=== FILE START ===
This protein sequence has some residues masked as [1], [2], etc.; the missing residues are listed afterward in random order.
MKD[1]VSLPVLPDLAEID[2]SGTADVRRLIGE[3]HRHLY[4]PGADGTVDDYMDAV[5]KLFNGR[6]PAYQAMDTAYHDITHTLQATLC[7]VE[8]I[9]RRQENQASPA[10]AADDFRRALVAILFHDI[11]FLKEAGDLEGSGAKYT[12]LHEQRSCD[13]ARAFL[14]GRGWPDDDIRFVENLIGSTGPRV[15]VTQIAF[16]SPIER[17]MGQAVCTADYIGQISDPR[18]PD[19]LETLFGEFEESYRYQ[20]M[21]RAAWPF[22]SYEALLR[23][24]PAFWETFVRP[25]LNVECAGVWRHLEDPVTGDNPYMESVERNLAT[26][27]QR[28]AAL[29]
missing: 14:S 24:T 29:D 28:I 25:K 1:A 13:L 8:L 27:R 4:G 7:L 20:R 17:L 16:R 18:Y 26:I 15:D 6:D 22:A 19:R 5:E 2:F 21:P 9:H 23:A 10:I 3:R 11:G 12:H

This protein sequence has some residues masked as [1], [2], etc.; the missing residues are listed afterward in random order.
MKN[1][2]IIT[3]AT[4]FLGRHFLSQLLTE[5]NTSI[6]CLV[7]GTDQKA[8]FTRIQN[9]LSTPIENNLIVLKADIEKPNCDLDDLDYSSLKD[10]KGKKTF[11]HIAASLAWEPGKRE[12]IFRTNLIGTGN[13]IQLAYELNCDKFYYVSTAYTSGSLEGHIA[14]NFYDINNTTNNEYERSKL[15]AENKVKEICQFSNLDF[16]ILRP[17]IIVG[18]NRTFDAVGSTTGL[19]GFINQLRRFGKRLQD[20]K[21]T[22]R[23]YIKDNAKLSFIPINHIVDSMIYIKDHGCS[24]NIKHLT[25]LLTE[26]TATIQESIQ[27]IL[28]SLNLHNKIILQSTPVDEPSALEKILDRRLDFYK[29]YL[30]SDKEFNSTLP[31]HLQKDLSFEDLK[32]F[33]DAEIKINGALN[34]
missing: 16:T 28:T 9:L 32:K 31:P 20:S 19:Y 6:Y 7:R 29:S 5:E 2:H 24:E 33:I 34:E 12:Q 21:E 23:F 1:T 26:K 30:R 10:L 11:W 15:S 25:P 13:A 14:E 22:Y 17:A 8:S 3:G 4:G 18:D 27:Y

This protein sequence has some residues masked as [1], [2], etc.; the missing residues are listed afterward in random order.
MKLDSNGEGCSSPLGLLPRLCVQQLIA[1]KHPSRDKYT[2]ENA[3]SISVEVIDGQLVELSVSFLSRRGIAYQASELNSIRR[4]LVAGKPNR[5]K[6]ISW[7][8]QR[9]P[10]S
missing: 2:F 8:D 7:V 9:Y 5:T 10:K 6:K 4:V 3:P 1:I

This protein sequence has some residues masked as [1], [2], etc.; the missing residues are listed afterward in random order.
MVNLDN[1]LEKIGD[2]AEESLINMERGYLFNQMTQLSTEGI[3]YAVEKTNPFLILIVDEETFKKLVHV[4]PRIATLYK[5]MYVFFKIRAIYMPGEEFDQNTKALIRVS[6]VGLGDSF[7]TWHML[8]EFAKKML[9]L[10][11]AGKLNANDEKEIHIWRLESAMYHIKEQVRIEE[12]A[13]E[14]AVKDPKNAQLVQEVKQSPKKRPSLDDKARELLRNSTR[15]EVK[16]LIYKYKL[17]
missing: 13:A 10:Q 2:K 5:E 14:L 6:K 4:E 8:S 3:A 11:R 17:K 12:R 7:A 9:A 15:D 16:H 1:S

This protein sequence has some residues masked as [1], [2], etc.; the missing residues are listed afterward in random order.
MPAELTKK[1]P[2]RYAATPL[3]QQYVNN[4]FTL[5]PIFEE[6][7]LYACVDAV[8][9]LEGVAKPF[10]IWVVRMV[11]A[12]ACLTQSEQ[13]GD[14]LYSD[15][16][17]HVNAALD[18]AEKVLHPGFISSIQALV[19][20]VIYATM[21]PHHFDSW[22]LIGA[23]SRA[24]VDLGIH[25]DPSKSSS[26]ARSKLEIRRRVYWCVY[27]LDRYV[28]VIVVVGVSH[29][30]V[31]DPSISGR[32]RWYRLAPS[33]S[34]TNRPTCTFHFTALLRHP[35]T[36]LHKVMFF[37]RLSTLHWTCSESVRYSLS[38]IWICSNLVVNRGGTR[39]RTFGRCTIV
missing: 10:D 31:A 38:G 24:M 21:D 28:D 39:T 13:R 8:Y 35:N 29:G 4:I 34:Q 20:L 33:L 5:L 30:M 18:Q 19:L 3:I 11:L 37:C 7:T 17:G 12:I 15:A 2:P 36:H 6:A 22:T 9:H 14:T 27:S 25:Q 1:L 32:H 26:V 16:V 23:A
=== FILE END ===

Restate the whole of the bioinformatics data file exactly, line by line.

This protein sequence has some residues masked as [1], [2], etc.; the missing residues are listed afterward in random order.
MKD[1]VSLPVLPDLAEID[2]SGTADVRRLIGE[3]HRHLY[4]PGADGTVDDYMDAV[5]KLFNGR[6]PAYQAMDTAYHDITHTLQATLC[7]VE[8]I[9]RRQENQASPA[10]AADDFRRALVAILFHDI[11]FLKEAGDLEGSGAKYT[12]LHEQRSCD[13]ARAFL[14]GRGWPDDDIRFVENLIGSTGPRV[15]VTQIAF[16]SPIER[17]MGQAVCTADYIGQISDPR[18]PD[19]LETLFGEFEESYRYQ[20]M[21]RAAWPF[22]SYEALLR[23][24]PAFWETFVRP[25]LNVECAGVWRHLEDPVTGDNPYMESVERNLAT[26][27]QR[28]AAL[29]
missing: 14:S 24:T 29:D 28:I 25:K 1:A 13:L 8:L 27:R 4:G 7:L 20:R 17:L 16:R 18:Y 26:I 15:D 6:D 22:A 19:R 5:E 2:F 21:P 9:H 23:A 10:I 3:R 11:G 12:H

This protein sequence has some residues masked as [1], [2], etc.; the missing residues are listed afterward in random order.
MKN[1][2]IIT[3]AT[4]FLGRHFLSQLLTE[5]NTSI[6]CLV[7]GTDQKA[8]FTRIQN[9]LSTPIENNLIVLKADIEKPNCDLDDLDYSSLKD[10]KGKKTF[11]HIAASLAWEPGKRE[12]IFRTNLIGTGN[13]IQLAYELNCDKFYYVSTAYTSGSLEGHIA[14]NFYDINNTTNNEYERSKL[15]AENKVKEICQFSNLDF[16]ILRP[17]IIVG[18]NRTFDAVGSTTGL[19]GFINQLRRFGKRLQD[20]K[21]T[22]R[23]YIKDNAKLSFIPINHIVDSMIYIKDHGCS[24]NIKHLT[25]LLTE[26]TATIQESIQ[27]IL[28]SLNLHNKIILQSTPVDEPSALEKILDRRLDFYK[29]YL[30]SDKEFNSTLP[31]HLQKDLSFEDLK[32]F[33]DAEIKINGALN[34]
missing: 16:T 28:T 9:L 32:K 31:P 20:S 19:Y 6:Y 7:R 29:S 5:E 2:H 24:E 33:I 34:E 12:Q 21:E 23:F 1:T 26:K 30:R 10:L 11:W 15:S 25:P 13:A 14:E 22:Y 17:A 8:S 3:G 4:G 18:D 27:Y

This protein sequence has some residues masked as [1], [2], etc.; the missing residues are listed afterward in random order.
MKLDSNGEGCSSPLGLLPRLCVQQLIA[1]KHPSRDKYT[2]ENA[3]SISVEVIDGQLVELSVSFLSRRGIAYQASELNSIRR[4]LVAGKPNR[5]K[6]ISW[7][8]QR[9]P[10]S
missing: 2:F 8:D 7:V 9:Y 5:T 10:K 6:K 4:V 3:P 1:I

This protein sequence has some residues masked as [1], [2], etc.; the missing residues are listed afterward in random order.
MVNLDN[1]LEKIGD[2]AEESLINMERGYLFNQMTQLSTEGI[3]YAVEKTNPFLILIVDEETFKKLVHV[4]PRIATLYK[5]MYVFFKIRAIYMPGEEFDQNTKALIRVS[6]VGLGDSF[7]TWHML[8]EFAKKML[9]L[10][11]AGKLNANDEKEIHIWRLESAMYHIKEQVRIEE[12]A[13]E[14]AVKDPKNAQLVQEVKQSPKKRPSLDDKARELLRNSTR[15]EVK[16]LIYKYKL[17]
missing: 13:A 10:Q 2:K 5:E 14:L 6:K 4:E 8:S 3:A 11:R 17:K 12:R 7:A 9:A 15:D 16:H 1:S

This protein sequence has some residues masked as [1], [2], etc.; the missing residues are listed afterward in random order.
MPAELTKK[1]P[2]RYAATPL[3]QQYVNN[4]FTL[5]PIFEE[6][7]LYACVDAV[8][9]LEGVAKPF[10]IWVVRMV[11]A[12]ACLTQSEQ[13]GD[14]LYSD[15][16][17]HVNAALD[18]AEKVLHPGFISSIQALV[19][20]VIYATM[21]PHHFDSW[22]LIGA[23]SRA[24]VDLGIH[25]DPSKSSS[26]ARSKLEIRRRVYWCVY[27]LDRYV[28]VIVVVGVSH[29][30]V[31]DPSISGR[32]RWYRLAPS[33]S[34]TNRPTCTFHFTALLRHP[35]T[36]LHKVMFF[37]RLSTLHWTCSESVRYSLS[38]IWICSNLVVNRGGTR[39]RTFGRCTIV
missing: 10:D 31:A 38:G 24:M 21:D 28:D 39:T 13:R 8:Y 35:N 29:G 4:I 34:Q 20:L 33:L 5:L 30:M 18:Q 19:L 3:I 11:L 37:C 7:T 17:G 12:I 15:A 2:P 36:H 6:A 22:T 9:H 14:T 27:S 25:Q 1:L 32:H 26:V 16:V 23:A